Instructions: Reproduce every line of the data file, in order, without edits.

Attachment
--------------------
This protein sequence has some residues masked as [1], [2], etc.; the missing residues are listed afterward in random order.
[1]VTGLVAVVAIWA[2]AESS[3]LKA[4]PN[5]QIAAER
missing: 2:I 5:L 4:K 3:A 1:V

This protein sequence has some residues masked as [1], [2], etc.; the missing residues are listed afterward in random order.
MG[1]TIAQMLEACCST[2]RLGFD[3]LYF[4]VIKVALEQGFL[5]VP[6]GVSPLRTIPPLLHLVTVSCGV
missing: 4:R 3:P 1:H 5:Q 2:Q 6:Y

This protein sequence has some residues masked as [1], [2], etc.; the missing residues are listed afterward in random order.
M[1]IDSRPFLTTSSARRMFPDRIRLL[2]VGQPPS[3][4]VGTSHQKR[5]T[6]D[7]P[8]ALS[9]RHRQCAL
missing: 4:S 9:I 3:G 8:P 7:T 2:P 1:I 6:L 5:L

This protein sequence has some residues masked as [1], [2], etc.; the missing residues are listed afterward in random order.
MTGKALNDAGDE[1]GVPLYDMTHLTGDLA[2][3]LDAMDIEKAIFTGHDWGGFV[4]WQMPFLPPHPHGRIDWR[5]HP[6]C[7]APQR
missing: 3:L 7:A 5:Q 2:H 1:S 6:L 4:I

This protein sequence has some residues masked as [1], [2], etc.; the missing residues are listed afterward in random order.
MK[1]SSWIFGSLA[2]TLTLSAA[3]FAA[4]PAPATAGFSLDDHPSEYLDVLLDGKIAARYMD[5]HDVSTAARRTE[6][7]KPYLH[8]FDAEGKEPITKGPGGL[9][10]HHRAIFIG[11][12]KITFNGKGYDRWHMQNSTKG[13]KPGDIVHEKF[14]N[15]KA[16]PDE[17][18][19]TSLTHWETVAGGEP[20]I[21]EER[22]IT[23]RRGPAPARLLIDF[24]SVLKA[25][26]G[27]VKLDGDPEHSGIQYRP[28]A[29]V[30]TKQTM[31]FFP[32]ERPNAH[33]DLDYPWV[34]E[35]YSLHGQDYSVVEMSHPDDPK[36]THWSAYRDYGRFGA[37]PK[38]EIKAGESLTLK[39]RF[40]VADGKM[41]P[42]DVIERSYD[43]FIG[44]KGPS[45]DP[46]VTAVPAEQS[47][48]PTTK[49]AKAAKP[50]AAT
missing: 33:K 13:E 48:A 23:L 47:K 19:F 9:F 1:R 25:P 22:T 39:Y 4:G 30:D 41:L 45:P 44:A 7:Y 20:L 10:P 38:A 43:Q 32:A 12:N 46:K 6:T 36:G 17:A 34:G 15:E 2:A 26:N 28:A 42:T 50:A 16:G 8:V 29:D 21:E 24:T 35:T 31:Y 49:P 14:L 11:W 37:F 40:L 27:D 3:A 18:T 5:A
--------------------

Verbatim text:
This protein sequence has some residues masked as [1], [2], etc.; the missing residues are listed afterward in random order.
[1]VTGLVAVVAIWA[2]AESS[3]LKA[4]PN[5]QIAAER
missing: 2:I 5:L 4:K 3:A 1:V

This protein sequence has some residues masked as [1], [2], etc.; the missing residues are listed afterward in random order.
MG[1]TIAQMLEACCST[2]RLGFD[3]LYF[4]VIKVALEQGFL[5]VP[6]GVSPLRTIPPLLHLVTVSCGV
missing: 4:R 3:P 1:H 5:Q 2:Q 6:Y

This protein sequence has some residues masked as [1], [2], etc.; the missing residues are listed afterward in random order.
M[1]IDSRPFLTTSSARRMFPDRIRLL[2]VGQPPS[3][4]VGTSHQKR[5]T[6]D[7]P[8]ALS[9]RHRQCAL
missing: 4:S 9:I 3:G 8:P 7:T 2:P 1:I 6:L 5:L

This protein sequence has some residues masked as [1], [2], etc.; the missing residues are listed afterward in random order.
MTGKALNDAGDE[1]GVPLYDMTHLTGDLA[2][3]LDAMDIEKAIFTGHDWGGFV[4]WQMPFLPPHPHGRIDWR[5]HP[6]C[7]APQR
missing: 3:L 7:A 5:Q 2:H 1:S 6:L 4:I

This protein sequence has some residues masked as [1], [2], etc.; the missing residues are listed afterward in random order.
MK[1]SSWIFGSLA[2]TLTLSAA[3]FAA[4]PAPATAGFSLDDHPSEYLDVLLDGKIAARYMD[5]HDVSTAARRTE[6][7]KPYLH[8]FDAEGKEPITKGPGGL[9][10]HHRAIFIG[11][12]KITFNGKGYDRWHMQNSTKG[13]KPGDIVHEKF[14]N[15]KA[16]PDE[17][18][19]TSLTHWETVAGGEP[20]I[21]EER[22]IT[23]RRGPAPARLLIDF[24]SVLKA[25][26]G[27]VKLDGDPEHSGIQYRP[28]A[29]V[30]TKQTM[31]FFP[32]ERPNAH[33]DLDYPWV[34]E[35]YSLHGQDYSVVEMSHPDDPK[36]THWSAYRDYGRFGA[37]PK[38]EIKAGESLTLK[39]RF[40]VADGKM[41]P[42]DVIERSYD[43]FIG[44]KGPS[45]DP[46]VTAVPAEQS[47][48]PTTK[49]AKAAKP[50]AAT
missing: 33:K 13:E 48:A 23:L 47:K 19:F 9:F 1:R 25:P 22:T 39:Y 4:G 30:D 41:L 45:P 44:A 7:Y 20:L 10:P 38:A 43:Q 32:A 12:N 46:K 6:T 36:G 17:A 34:G 15:E 2:A 26:N 28:A 42:T 50:A 16:G 8:V 29:D 21:E 24:T 35:T 31:Y 49:P 14:L 11:W 37:F 40:L 27:D 3:A 18:T 5:A